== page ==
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Vooks: What are they, and where are they headed? A recap for writers as Anne Rice's new vook debuts.

With the new digital release of vampire queen Anne
Rice’s 1984 story “The Master of Rampling Gate” today, the question arises for
some readers and writers: What exactly is a Vook? Moreover, does it maybe even have a shot at becoming the new go-to book somewhere down the line?

Essentially, a vook combines video elements with
text—plus links and social media—to create a format that can be accessed
through a computer or mobile device. Last year, the company launched its first
series of vooks in collaboration with Simon & Schuster, HarperCollins and
others, and a slew of new projects are in the works. We checked in with Vook
founder Bradley Inman for the May/June issue of WD to see where he thinks the
medium is heading.

How fast do you see the
format growing?

We are growing very quickly and plan
to release 750 titles in 2010. With the introduction of MotherVook, a new
technology platform that we've developed, the process of creating a vook will
be incredibly streamlined. This will allow us to take the author's text and
professionally shot video, and create the final vook product very quickly and
cost effectively.

Are the days of the traditional book on their way out? 

The publishing platform is
fundamentally changing; innovation will drive a new era of multimedia books,
creating a more compelling experience and value for the reader. But I don't see
traditional books necessarily on their way out, because the industry is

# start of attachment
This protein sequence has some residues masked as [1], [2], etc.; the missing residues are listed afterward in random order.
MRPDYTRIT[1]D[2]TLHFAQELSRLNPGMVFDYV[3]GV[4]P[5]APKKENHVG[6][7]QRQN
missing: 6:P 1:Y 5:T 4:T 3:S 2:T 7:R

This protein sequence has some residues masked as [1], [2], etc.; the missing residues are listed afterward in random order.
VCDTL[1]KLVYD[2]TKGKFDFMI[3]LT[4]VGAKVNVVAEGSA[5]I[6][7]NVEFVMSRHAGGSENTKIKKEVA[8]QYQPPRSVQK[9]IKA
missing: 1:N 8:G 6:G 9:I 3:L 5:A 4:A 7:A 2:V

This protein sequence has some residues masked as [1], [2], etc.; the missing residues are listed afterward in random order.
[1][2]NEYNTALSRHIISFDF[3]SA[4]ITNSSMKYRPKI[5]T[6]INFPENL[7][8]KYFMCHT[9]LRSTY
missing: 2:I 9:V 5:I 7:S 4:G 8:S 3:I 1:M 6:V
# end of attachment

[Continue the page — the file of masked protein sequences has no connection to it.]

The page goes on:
innovating and finding new ways to distribute authors’ content. It’s just about
offering consumers more choices and letting them decide what they like the

Do vooks work better for one genre or another?

Vooks are offered in a variety of
genres; we've found that augmenting text with video for how-to books like Return
to Beauty
and 90-Second Fitness
creates an unparalleled
reading experience. The multimedia elements also lend themselves really well to
what we like to call cookvooks.
With fiction titles, videos really allow readers to visualize settings and
characters and have a more immersive experience. Education is an area we are
very interested in and excited about. We believe vooks can greatly increase the
learning experience in the classroom.

What’s the typical process for a writer making a vook?

The author works with the publisher,
their agent or at times directly with us to finalize their text, and then they
work closely with one of our professional filmmakers to set a vision for the
videos and integrate them within chapters. Then our technology combines the
text, video and links into a multimedia vook. It's an entirely new creative
collaborative experience and we are just at the beginning of seeing where it
will go.

* * *


Feel free to take the following prompt home or post your
response (500 words or fewer, funny, sad or stirring) in the Comments section
below. By posting, you’ll be automatically entered in our occasional